How Dentistry Survived the Early Months of the COVID-19 Pandemic? The Palestinian Experience

Kateeb, Elham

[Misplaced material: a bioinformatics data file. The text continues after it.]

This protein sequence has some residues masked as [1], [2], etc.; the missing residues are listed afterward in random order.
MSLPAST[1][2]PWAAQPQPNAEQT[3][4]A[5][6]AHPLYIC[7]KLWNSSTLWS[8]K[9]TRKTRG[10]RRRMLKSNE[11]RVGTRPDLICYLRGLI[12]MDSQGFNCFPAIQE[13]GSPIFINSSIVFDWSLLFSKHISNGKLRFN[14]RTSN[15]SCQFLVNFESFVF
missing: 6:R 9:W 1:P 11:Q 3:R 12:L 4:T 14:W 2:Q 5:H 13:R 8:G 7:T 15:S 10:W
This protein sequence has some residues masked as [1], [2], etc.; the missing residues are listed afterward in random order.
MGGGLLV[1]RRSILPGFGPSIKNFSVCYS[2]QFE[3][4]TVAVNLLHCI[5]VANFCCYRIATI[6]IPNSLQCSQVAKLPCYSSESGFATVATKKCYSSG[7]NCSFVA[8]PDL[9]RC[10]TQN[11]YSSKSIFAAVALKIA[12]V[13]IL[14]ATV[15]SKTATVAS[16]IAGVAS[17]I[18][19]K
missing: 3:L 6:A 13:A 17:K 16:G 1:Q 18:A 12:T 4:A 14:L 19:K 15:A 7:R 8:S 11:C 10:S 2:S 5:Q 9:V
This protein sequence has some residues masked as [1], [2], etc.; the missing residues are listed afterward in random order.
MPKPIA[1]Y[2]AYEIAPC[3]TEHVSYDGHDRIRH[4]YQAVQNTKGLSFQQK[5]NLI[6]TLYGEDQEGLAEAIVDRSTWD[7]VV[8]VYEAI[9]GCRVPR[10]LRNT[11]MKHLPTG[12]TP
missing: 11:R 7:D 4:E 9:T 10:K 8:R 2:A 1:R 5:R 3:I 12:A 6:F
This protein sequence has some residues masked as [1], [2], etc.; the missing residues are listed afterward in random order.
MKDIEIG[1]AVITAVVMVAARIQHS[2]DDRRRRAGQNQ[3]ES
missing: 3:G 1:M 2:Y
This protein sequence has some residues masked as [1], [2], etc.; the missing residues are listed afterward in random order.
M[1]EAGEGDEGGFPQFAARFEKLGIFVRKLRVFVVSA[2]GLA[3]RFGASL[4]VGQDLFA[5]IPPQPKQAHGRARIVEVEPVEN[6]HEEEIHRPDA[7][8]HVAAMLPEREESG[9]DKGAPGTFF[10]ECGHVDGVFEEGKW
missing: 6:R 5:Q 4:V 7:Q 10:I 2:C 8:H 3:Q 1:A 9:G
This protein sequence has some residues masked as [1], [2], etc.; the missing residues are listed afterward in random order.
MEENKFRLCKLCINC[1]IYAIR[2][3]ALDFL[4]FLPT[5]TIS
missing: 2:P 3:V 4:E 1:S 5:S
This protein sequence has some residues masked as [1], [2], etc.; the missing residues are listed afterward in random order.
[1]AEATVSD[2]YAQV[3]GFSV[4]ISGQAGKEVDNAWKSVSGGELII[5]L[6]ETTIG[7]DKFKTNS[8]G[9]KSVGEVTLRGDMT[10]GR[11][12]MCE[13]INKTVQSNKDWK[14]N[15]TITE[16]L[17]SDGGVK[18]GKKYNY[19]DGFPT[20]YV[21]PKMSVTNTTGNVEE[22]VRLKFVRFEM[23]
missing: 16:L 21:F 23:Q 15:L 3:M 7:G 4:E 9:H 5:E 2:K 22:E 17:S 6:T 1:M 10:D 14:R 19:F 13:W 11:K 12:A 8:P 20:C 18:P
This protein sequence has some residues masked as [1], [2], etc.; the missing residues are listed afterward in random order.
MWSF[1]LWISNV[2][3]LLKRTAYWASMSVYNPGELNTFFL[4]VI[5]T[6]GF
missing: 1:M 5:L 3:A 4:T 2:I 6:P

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Objectives: Dentists provide care in a proximity with patients and most of dental procedures generate aerosols and droplets. Under these conditions, dentistry had unique challenges to operate safely during the COVID-19 pandemic. This study assessed how Palestinian dentists survived the early months of the COVID-19. Methods: A cross-sectional study targeted dentists in the West Bank area of Palestine using an on line survey during the first two weeks of May, 2020. Questions mainly asked about dentists’ perception of the risks of COVID-19, readiness to reopen their clinics for routine care, and the level of confidence in dealing with suspected COVID-19 patients. Results: 448 dentists completed the survey. Almost 60% believed that they were not ready to re open their practices. Thirteen percent had “no confidence” in dealing with COVID-19 patients, while 64% had “little to moderate” confidence. Confidence was correlated negatively with increased fear of getting infected (ρ=-0.317, p<0.0001) and positively with years of practice (ρ=1.7, p< 0.0001). Dentists who received updated training on infection control or on COVID-19 reported higher levels of confidence (X2 =53.8,p<0.0001, X2=26.8, p<0.0001 respectively). Although 88% preferred not to treat COVID-19 patients, 40% were willing to provide care to them. Almost 75% reported that they were already facing financial hardships and couldn’t survive financially until the end of the current month. Conclusions: Data from this study highlights the fragility of private dental practice in emergency situations. Ethical, health and financial challenges that emerged during COVID-19 require dentists to adapt and be better prepared to face future crises.